- Technology Whatsapp says it accepts EU rules on privacy and will be more transparent
Using WhatsApp will now be much easier for those who have more than one phone. Meta has finally announced a multi-device support that will allow you to receive and send messages on up to four different phones using the same account.
It's not WhatsApp's first foray into cross-device support. For years it has been possible to use the application with a PC or tablet, and send and receive messages from them. The main account, however, could only be on a single phone.
The reason is that the architecture of the service is a bit different from other messaging servers, which store messages on a server that multiple devices can access. In WhatsApp, messages are sent directly to the recipient's phone encrypted and it is the only place where they are stored, unless the user uses some storage in the cloud to save a copy.
When you register a PC or tablet – or a web browser – to send and receive messages, what is being created is a link between the main phone and that device. For all intents and purposes, messages are always sent and received from the phone, even if it is controlled "remotely".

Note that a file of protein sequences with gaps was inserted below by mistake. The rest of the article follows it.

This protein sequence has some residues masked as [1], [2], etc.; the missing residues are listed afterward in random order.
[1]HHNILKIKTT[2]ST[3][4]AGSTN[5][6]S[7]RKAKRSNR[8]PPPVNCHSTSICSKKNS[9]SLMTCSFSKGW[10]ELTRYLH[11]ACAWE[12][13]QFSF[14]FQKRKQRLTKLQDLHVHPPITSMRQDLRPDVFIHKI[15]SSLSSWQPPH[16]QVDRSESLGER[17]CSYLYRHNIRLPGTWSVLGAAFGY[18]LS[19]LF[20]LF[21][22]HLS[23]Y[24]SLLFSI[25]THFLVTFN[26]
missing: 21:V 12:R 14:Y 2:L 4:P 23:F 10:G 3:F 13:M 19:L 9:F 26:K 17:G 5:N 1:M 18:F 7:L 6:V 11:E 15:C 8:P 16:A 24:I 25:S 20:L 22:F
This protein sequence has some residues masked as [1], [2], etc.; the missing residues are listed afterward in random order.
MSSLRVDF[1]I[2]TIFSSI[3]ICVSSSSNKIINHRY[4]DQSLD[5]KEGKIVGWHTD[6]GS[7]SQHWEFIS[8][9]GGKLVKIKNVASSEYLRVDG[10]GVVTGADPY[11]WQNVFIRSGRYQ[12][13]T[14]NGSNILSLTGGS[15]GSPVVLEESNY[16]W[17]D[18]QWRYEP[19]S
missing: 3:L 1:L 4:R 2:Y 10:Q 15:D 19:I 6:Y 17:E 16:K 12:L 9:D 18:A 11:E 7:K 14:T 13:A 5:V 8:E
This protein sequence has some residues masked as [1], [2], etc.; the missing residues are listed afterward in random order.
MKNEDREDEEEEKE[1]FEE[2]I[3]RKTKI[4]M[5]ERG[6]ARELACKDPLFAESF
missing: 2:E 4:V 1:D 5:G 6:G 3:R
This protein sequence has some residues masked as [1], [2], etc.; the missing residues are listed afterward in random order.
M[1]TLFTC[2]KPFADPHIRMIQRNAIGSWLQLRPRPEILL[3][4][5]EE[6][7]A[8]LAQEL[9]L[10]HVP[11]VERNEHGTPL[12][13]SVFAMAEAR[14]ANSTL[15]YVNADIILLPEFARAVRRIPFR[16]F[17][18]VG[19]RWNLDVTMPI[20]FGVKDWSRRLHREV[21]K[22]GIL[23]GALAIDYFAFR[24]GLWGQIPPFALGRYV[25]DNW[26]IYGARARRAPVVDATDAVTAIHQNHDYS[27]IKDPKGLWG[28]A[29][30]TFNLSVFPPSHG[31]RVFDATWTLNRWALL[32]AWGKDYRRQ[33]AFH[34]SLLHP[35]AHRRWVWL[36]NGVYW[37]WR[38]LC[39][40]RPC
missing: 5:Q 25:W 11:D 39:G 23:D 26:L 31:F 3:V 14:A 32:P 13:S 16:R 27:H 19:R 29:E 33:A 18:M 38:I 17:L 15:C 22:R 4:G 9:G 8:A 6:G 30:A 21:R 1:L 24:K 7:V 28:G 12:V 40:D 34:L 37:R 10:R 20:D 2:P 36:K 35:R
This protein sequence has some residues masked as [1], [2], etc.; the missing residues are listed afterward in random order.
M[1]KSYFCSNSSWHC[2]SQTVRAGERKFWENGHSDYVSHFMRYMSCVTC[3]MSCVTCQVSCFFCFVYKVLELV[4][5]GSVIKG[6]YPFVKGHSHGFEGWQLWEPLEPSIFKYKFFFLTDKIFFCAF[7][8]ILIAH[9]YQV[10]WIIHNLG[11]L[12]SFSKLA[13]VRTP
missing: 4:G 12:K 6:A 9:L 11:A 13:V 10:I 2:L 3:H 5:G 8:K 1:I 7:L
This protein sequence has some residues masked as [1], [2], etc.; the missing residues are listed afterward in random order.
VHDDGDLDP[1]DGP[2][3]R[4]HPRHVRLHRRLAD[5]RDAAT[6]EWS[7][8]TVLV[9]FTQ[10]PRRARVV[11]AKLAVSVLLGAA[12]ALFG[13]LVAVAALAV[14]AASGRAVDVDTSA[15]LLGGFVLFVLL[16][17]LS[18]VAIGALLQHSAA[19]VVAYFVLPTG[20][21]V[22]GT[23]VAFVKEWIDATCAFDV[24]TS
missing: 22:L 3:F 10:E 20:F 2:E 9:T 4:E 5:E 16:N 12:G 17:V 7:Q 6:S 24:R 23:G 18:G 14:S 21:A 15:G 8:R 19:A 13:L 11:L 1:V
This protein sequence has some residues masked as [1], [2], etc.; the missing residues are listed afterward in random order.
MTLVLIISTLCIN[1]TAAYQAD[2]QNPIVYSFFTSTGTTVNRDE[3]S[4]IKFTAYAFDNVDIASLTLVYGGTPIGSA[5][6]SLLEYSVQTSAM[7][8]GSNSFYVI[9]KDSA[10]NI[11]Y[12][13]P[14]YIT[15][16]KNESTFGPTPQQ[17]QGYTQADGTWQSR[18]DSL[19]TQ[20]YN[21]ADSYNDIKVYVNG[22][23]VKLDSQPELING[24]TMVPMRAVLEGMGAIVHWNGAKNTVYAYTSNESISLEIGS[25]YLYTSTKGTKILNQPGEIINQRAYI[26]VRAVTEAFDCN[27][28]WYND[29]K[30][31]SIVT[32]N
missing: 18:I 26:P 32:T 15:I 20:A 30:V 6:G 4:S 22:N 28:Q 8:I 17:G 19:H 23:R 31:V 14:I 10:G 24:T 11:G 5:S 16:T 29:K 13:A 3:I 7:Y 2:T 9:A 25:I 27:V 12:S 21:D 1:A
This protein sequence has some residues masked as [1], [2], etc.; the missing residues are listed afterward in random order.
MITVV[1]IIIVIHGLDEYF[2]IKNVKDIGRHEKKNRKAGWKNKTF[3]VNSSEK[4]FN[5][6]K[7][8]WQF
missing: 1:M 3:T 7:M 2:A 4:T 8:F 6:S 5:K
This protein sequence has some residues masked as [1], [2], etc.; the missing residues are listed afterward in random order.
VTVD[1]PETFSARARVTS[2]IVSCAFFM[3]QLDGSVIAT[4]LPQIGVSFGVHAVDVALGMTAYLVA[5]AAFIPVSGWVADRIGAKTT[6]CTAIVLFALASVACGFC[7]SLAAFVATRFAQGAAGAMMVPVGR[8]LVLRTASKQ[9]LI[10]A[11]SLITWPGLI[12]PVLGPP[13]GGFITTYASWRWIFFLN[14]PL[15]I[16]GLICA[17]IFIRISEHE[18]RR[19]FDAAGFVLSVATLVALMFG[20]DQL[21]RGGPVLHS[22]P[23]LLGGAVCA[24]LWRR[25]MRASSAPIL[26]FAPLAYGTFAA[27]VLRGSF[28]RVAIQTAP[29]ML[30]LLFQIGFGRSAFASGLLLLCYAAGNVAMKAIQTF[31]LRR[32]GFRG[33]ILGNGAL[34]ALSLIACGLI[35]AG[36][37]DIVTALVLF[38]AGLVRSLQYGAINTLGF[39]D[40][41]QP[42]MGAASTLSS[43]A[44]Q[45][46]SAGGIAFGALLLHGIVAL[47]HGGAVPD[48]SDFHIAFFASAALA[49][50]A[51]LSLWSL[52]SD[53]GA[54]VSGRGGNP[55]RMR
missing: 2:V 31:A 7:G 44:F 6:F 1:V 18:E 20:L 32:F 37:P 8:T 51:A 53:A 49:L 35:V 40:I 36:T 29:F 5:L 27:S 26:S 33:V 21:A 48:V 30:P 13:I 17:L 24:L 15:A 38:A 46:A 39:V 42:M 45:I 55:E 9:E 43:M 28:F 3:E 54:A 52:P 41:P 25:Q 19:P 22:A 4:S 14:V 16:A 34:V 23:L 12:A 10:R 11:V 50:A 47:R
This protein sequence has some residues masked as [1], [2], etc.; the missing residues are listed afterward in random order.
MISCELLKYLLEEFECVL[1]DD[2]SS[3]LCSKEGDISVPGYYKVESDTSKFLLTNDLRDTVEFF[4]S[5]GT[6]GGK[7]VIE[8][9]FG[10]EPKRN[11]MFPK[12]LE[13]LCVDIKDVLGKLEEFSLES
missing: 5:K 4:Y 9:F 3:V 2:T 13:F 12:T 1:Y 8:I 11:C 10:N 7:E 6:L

This will also continue to be the case with the new multi-device support for mobile. Only one of them will be the main one but now up to three more phones will be able to access the messages and send them remotely.
The process is similar to what is now used in computers. In the coming weeks, when Meta begins to activate the service, when installing WhatsApp on the phone the user will have the option to specify that they already have an active line on another device. the screen will display a QR code, and when scanned from the primary phone, the devices will be paired.
The feature will make life much easier for small businesses, for example, that need to respond via WhatsApp to their customers. Until now there were tricks to facilitate this task, such as using the web version of WhatsApp from the mobile, but none really optimal.
The different phones will keep synchronized up to a year of messages and that means that, when registering a new phone, you can also access the history of chats and the groups in which you participate. If the primary device is idle for a long period of time (several weeks), all paired devices will lose synchronization for security.
According to the criteria of The Trust Project